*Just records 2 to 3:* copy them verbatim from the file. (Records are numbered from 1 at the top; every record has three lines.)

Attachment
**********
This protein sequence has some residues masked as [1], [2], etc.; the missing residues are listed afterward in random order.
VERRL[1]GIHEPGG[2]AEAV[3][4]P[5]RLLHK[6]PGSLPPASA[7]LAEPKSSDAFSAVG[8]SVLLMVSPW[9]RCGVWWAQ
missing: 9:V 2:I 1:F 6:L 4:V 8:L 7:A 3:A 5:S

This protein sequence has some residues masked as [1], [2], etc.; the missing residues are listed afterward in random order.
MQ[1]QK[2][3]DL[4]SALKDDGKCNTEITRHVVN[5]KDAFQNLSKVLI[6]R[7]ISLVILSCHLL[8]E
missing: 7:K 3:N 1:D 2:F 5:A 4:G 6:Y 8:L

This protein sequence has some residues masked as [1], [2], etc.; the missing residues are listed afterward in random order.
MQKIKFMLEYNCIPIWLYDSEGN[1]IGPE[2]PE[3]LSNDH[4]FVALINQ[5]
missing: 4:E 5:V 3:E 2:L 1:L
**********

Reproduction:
This protein sequence has some residues masked as [1], [2], etc.; the missing residues are listed afterward in random order.
MQ[1]QK[2][3]DL[4]SALKDDGKCNTEITRHVVN[5]KDAFQNLSKVLI[6]R[7]ISLVILSCHLL[8]E
missing: 7:K 3:N 1:D 2:F 5:A 4:G 6:Y 8:L

This protein sequence has some residues masked as [1], [2], etc.; the missing residues are listed afterward in random order.
MQKIKFMLEYNCIPIWLYDSEGN[1]IGPE[2]PE[3]LSNDH[4]FVALINQ[5]
missing: 4:E 5:V 3:E 2:L 1:L